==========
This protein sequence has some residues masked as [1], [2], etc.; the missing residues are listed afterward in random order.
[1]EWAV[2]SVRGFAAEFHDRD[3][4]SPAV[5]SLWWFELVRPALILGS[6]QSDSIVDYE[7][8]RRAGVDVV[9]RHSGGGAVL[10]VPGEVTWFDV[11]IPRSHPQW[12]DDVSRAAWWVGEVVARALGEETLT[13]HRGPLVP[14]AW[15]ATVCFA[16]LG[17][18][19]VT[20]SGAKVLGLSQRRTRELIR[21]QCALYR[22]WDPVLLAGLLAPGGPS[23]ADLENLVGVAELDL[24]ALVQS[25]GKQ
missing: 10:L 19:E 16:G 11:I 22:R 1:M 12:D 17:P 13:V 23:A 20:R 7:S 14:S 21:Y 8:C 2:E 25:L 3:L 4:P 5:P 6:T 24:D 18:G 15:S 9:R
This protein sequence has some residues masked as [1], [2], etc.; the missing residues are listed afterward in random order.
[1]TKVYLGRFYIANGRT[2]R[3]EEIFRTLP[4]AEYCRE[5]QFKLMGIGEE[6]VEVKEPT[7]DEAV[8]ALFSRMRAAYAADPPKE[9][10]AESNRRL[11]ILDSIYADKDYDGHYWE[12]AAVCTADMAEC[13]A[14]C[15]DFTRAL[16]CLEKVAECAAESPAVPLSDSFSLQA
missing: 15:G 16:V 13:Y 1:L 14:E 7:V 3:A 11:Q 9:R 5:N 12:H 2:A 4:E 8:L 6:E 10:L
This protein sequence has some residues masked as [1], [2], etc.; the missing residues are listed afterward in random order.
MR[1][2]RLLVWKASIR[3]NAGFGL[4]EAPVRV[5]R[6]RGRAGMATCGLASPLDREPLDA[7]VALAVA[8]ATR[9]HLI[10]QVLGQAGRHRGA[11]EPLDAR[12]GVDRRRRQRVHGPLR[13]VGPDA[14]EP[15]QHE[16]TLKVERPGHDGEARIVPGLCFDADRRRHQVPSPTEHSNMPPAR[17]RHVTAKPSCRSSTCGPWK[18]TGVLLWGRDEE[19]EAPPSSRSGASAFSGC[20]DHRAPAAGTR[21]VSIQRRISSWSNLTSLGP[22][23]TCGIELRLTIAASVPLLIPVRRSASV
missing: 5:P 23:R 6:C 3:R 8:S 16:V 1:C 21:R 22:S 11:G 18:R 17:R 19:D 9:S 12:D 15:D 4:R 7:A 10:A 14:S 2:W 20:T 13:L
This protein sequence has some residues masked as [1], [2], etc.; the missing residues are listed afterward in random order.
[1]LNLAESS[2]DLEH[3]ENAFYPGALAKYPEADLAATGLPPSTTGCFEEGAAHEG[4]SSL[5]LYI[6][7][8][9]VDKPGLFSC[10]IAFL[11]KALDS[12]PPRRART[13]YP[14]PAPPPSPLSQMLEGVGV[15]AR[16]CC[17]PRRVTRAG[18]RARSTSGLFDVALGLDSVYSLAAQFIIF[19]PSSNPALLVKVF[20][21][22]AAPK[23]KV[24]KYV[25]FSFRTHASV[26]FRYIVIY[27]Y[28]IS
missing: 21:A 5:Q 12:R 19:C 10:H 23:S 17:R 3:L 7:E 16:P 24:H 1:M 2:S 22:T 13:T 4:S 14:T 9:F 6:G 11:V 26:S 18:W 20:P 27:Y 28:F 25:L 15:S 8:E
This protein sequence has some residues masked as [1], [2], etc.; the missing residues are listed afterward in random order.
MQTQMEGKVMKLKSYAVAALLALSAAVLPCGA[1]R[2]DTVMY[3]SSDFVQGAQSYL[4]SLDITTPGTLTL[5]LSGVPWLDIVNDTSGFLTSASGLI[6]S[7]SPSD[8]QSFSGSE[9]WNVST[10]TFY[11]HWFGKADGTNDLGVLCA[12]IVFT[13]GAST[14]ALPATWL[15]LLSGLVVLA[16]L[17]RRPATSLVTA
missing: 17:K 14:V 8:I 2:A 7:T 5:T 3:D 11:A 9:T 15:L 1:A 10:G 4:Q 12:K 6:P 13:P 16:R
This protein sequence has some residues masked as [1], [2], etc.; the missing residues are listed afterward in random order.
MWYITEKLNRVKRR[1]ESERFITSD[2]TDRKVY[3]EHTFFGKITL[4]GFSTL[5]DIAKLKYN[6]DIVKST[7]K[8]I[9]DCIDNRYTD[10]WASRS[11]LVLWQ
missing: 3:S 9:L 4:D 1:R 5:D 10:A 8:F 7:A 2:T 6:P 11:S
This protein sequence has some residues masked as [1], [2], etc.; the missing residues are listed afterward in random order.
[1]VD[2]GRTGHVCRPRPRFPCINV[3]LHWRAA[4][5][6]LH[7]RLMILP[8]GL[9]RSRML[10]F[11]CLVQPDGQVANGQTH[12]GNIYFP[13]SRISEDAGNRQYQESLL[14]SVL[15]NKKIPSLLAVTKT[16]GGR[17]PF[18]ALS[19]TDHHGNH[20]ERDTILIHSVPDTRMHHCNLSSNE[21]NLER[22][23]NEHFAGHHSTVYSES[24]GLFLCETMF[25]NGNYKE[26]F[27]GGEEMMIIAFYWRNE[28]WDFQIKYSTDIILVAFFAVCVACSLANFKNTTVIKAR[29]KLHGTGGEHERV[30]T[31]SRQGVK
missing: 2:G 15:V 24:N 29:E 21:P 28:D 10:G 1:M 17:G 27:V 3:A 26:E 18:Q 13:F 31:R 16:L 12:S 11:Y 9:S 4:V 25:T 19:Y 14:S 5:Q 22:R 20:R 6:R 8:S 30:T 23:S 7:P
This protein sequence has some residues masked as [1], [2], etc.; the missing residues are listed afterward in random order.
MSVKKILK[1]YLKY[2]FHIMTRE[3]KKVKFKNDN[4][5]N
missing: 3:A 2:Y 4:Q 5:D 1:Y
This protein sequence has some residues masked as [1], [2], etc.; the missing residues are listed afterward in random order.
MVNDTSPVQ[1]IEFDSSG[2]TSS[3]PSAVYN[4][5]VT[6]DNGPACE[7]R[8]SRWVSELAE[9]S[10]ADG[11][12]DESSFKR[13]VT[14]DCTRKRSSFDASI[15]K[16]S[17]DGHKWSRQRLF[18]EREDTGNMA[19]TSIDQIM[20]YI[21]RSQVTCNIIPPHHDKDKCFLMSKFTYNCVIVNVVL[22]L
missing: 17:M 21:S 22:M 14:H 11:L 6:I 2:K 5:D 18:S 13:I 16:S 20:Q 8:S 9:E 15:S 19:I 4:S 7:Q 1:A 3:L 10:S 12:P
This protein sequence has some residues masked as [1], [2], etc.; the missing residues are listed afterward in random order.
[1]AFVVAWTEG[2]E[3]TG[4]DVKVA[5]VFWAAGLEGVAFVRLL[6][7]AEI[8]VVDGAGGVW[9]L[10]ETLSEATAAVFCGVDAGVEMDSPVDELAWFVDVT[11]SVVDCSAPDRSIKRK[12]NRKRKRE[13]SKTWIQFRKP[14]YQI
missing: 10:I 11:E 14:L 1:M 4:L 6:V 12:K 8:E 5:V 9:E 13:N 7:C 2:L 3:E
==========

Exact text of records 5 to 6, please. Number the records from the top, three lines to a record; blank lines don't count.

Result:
This protein sequence has some residues masked as [1], [2], etc.; the missing residues are listed afterward in random order.
MQTQMEGKVMKLKSYAVAALLALSAAVLPCGA[1]R[2]DTVMY[3]SSDFVQGAQSYL[4]SLDITTPGTLTL[5]LSGVPWLDIVNDTSGFLTSASGLI[6]S[7]SPSD[8]QSFSGSE[9]WNVST[10]TFY[11]HWFGKADGTNDLGVLCA[12]IVFT[13]GAST[14]ALPATWL[15]LLSGLVVLA[16]L[17]RRPATSLVTA
missing: 17:K 14:V 8:I 2:A 7:T 5:T 3:D 11:A 9:T 15:L 1:A 10:G 4:Q 12:K 6:P 13:P 16:R
This protein sequence has some residues masked as [1], [2], etc.; the missing residues are listed afterward in random order.
MWYITEKLNRVKRR[1]ESERFITSD[2]TDRKVY[3]EHTFFGKITL[4]GFSTL[5]DIAKLKYN[6]DIVKST[7]K[8]I[9]DCIDNRYTD[10]WASRS[11]LVLWQ
missing: 3:S 9:L 4:D 1:R 5:D 10:A 8:F 7:A 2:T 6:P 11:S